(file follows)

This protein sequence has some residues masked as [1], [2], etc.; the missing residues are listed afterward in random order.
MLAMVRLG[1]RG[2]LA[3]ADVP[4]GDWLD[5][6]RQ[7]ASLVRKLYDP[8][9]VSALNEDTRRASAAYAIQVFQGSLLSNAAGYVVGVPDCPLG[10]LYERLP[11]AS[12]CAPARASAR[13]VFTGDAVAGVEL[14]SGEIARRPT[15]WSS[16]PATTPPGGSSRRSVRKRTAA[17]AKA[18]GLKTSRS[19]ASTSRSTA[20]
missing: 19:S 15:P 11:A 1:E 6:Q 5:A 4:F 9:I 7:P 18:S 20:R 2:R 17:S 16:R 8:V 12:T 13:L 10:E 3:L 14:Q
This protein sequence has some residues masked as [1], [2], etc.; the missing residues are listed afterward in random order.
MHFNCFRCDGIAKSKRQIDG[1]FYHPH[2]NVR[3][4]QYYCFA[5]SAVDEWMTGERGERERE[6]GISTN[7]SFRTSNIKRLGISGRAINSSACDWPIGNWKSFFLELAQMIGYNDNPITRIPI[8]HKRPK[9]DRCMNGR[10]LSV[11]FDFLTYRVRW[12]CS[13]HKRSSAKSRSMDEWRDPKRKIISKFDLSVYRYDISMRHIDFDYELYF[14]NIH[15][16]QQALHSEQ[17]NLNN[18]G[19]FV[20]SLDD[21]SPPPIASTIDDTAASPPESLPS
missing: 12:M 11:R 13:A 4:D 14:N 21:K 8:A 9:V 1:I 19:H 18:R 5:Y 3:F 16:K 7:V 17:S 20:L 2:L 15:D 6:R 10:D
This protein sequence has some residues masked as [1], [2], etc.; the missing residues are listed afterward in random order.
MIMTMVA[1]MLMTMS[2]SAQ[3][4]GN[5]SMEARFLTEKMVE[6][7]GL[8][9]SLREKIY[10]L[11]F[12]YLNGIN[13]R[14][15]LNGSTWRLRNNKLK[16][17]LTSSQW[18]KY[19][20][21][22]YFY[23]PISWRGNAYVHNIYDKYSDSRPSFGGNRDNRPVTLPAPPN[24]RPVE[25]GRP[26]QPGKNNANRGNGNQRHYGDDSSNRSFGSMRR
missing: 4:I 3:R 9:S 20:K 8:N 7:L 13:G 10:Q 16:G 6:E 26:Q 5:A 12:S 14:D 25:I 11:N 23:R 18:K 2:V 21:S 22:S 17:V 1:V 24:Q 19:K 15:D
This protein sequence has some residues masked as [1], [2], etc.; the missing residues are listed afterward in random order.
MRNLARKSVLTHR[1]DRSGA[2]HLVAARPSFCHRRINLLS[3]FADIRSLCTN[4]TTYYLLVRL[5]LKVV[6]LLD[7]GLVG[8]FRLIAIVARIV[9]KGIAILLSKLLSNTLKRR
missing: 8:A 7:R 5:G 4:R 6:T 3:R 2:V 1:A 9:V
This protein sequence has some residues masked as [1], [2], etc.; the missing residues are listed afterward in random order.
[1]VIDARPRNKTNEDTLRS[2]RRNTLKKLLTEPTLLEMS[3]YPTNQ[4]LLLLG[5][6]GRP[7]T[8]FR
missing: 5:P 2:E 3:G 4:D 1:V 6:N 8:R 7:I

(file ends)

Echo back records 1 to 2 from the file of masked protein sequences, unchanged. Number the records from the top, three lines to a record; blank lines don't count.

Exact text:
This protein sequence has some residues masked as [1], [2], etc.; the missing residues are listed afterward in random order.
MLAMVRLG[1]RG[2]LA[3]ADVP[4]GDWLD[5][6]RQ[7]ASLVRKLYDP[8][9]VSALNEDTRRASAAYAIQVFQGSLLSNAAGYVVGVPDCPLG[10]LYERLP[11]AS[12]CAPARASAR[13]VFTGDAVAGVEL[14]SGEIARRPT[15]WSS[16]PATTPPGGSSRRSVRKRTAA[17]AKA[18]GLKTSRS[19]ASTSRSTA[20]
missing: 19:S 15:P 11:A 1:E 6:Q 5:A 4:F 9:I 7:P 18:S 20:R 2:R 17:S 16:R 8:V 12:T 13:L 10:E 3:L 14:Q
This protein sequence has some residues masked as [1], [2], etc.; the missing residues are listed afterward in random order.
MHFNCFRCDGIAKSKRQIDG[1]FYHPH[2]NVR[3][4]QYYCFA[5]SAVDEWMTGERGERERE[6]GISTN[7]SFRTSNIKRLGISGRAINSSACDWPIGNWKSFFLELAQMIGYNDNPITRIPI[8]HKRPK[9]DRCMNGR[10]LSV[11]FDFLTYRVRW[12]CS[13]HKRSSAKSRSMDEWRDPKRKIISKFDLSVYRYDISMRHIDFDYELYF[14]NIH[15][16]QQALHSEQ[17]NLNN[18]G[19]FV[20]SLDD[21]SPPPIASTIDDTAASPPESLPS
missing: 12:M 11:R 13:A 4:D 14:N 21:K 8:A 9:V 1:I 19:H 18:R 5:Y 3:F 16:K 7:V 17:S 20:L 2:L 15:D 6:R 10:D